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If IRS takes our joint refund check for my husbands back child support, can I still get 1/2 of the refund in Nevada?

Boulder City, NV |

I live in Nevada, a community property state. My husband owes arrears and the IRS will be taking our entire refund again this year. Am I not entitled to 1/2 of the refund? How do I get it? We filed joint and have two children of our own. I was a homemaker last year and did not earn money outside the home, but it is my understanding that half of what my husband earned is mine, so wouldn't 1/2 the refund belong to me? Our refund was almost 7,000. We pay to the arrears every paycheck also.

Attorney Answers 3


  1. It's not that half of what he makes is yours; it's that you each have have a claim to the entire earnings.

    Also, although I will defer to the tax folks, a person generally needs income to rely upon the "innocent spouse" rules.


  2. In noncommunity property states you can file an injured spouse claim and receive the share of the refund that you were entitled to receive. Unless you have credits that were specifically yours, it is unlikely that you would receive a portion of the refund since you did not work. In community property states the IRS can take all or a portion of your share. Some items are considered separate property even in community property states but from the information you have given it does not appear that you had income/capital gains/distributions from separate property.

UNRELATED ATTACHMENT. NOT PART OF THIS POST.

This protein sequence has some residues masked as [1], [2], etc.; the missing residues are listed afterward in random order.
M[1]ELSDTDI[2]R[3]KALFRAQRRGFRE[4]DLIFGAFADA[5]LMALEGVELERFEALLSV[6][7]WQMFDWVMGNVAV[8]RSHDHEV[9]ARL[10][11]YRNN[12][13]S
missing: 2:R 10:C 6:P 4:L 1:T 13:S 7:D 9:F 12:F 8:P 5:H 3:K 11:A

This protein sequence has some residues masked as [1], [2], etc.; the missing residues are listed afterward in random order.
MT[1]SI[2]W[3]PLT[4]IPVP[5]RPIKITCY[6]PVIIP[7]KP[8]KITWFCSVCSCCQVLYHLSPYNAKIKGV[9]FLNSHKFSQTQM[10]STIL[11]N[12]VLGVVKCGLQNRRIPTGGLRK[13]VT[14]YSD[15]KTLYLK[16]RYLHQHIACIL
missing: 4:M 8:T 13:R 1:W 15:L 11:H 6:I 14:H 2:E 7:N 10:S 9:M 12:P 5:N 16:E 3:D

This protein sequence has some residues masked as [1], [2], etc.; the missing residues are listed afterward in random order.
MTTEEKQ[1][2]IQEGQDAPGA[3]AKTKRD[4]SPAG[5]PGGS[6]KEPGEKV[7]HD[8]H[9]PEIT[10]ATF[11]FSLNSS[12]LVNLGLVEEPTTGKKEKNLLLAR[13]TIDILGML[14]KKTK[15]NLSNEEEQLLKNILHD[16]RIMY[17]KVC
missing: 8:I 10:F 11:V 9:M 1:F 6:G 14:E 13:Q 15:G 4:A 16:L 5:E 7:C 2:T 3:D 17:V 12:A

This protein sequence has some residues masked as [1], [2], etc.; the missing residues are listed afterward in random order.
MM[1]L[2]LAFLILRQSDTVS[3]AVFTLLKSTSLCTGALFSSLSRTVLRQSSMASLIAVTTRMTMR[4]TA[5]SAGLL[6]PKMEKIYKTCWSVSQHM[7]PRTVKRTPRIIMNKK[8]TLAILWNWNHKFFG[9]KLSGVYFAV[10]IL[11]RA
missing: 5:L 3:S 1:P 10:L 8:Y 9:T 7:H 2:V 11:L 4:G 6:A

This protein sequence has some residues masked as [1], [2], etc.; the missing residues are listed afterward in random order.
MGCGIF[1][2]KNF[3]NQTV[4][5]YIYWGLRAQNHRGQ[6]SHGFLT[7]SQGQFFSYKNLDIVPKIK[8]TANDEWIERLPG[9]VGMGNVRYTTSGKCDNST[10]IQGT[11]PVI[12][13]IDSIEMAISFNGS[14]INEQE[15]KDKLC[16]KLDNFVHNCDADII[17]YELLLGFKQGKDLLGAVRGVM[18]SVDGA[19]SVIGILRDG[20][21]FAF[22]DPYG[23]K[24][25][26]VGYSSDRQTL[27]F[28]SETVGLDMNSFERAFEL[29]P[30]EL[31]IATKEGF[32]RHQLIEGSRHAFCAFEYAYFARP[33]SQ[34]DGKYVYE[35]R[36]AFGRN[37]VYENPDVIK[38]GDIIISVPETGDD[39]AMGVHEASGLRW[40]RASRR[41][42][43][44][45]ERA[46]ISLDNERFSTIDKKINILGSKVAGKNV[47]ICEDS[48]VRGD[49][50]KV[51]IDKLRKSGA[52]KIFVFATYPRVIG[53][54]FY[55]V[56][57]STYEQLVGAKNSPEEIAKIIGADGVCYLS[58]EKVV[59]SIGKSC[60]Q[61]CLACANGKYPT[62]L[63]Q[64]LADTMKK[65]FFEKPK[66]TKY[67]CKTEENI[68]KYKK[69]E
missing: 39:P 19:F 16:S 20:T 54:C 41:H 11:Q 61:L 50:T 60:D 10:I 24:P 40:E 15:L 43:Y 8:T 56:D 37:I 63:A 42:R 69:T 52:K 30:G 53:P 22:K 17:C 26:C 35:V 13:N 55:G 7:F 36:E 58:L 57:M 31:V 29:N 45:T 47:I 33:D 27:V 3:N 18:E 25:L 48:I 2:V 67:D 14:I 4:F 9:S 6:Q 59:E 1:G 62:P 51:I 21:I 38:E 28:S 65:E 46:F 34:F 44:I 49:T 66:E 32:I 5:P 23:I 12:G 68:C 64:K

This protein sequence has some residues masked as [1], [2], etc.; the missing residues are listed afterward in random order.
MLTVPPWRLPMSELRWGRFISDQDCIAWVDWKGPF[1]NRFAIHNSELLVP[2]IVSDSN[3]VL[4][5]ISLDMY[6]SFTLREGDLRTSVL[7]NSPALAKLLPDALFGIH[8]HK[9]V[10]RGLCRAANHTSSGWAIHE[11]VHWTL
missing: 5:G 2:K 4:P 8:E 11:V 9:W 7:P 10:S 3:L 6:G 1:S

info@cttaxhelp.com Office number: (860) 255-7423 Website: www.cttaxhelp.com. Our reply to your question has not created an attorney-client relationship. It should not be considered legal advice. You should contact an Attorney who can give you legal advice after acquainting themselves with the specifics of your case.


  3. Normally in a circumstance such as yours, you would file an injured spouse claim to separate your portion of the refund. However, it does not appear that you would be successful with an injured spouse claim with the facts presented due to you having no income. Therefore, your best bet is to pursue this in the family law court. The court could made an order dividing the refund.

    H. Daniel Lively, Esq., LL.M., CPA Certified Tax Specialist, CA Board of Legal Specialization dlively@livelylawgroup.com www.USTaxRescue.com 714-708-2593 Mr. Lively is a Certified Tax Specialist by the State Bar of California Board of Legal Specialization. He can be reached at 714-708-2593 or USTaxRescue.com.Any individual seeking legal advice for their own situation should retain their own legal counsel as this response provides information that is general in nature and not specific to any person's unique situation. Circular 230 Disclaimer - Advice given in this response cannot be used to eliminate penalties with the IRS or any other governmental agency.

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